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Paper: New Powerful Methods for Photometry of CCD Images in Crowded Fields
Volume: 203, The Impact of Large-Scale Surveys on Pulsating Star Research, IAU Colloquium 176
Page: 50
Authors: Alard, C.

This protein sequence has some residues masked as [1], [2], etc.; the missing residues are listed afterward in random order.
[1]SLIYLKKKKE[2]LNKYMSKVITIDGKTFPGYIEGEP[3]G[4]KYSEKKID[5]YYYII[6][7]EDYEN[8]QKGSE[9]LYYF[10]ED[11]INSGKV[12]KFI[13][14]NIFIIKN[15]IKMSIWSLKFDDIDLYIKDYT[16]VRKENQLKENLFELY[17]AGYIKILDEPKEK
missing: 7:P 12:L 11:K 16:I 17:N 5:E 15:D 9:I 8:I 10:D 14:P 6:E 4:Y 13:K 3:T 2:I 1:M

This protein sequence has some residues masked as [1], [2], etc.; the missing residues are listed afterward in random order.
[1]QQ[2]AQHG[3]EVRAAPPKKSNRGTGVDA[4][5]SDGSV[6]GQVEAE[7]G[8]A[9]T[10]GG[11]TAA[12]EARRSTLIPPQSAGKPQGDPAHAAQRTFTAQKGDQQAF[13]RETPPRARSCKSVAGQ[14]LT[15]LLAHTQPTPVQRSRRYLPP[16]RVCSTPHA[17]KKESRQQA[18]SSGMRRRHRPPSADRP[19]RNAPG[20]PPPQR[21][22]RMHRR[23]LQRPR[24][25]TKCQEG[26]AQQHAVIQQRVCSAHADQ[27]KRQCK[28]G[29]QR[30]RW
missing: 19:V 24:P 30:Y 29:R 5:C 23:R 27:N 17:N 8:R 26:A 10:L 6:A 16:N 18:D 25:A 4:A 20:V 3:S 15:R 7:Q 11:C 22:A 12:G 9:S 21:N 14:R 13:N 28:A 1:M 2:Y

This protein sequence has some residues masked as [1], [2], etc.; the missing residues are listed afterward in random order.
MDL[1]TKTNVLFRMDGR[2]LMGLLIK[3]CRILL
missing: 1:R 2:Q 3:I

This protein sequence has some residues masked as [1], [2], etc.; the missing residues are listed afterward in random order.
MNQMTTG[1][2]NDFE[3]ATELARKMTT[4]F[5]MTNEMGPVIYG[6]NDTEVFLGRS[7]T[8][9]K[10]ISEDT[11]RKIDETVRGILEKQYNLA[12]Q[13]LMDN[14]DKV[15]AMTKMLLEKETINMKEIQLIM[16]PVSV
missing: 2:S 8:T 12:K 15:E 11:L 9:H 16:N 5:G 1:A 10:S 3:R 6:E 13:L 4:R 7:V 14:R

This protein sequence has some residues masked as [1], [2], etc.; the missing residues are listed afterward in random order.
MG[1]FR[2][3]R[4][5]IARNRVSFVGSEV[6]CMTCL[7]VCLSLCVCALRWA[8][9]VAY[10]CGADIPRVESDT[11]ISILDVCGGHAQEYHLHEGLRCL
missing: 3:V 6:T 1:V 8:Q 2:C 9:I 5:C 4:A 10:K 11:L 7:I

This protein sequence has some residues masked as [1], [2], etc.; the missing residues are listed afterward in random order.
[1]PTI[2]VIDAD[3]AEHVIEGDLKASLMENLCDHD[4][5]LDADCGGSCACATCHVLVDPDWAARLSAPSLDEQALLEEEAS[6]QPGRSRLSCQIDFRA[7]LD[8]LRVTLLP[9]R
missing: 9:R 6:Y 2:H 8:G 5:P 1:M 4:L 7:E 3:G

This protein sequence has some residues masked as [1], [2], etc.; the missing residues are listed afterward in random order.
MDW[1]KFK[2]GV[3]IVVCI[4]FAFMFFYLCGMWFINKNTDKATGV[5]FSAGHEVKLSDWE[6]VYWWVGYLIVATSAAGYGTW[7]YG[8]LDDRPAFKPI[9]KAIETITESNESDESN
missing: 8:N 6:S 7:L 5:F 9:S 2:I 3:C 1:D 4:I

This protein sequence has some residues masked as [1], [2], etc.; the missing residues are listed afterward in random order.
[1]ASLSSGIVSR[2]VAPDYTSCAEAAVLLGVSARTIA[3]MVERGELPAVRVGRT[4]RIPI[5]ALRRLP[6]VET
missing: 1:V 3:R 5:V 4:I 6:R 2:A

Abstract: Image subtraction is an interesting new alternative to the classical profile fitting method (DAOPHOT or DoPHOT) for finding variable stars and producing their light curves. In crowded fields this new method can lead to large improvements in the photometric accuracy. The method is based on finding the best kernel solution in order to match two images as closely as possible. This approach leads to simple mathematical equations. It is possible to find a general solution to these equations which require very reasonable computing times. It is also shown that even in the case of a spatially variable kernel an optimal solution can be found with minimum computing time. Constant flux scaling can be imposed in this case without changing the basis of the algorithm. The method is illustrated using a set of images of the central region of the globular cluster M5. Only 26 variables were found by processing this data set with DoPHOT, while 61 were found with image subtraction. A large photometric improvement was also found for the 26 variables in common. The maximum improvement achieved by using image subtraction was a factor of 20 with respect to DoPHOT. The accuracy achieved with image subtraction is comparable to what was achieved with HST in a small region around the M5 center. One consequence of this photometric improvement was the discovery of an RR Lyrae star pulsating in a nonradial mode in M5. Finally, it is concluded that image subtraction is a technique of choice when dealing with variability, and that it is important to use it when the field is crowded. It is also important to note that image subtraction may open new possibilities in the investigation of very crowded fields, even with relatively small telescope from the ground.
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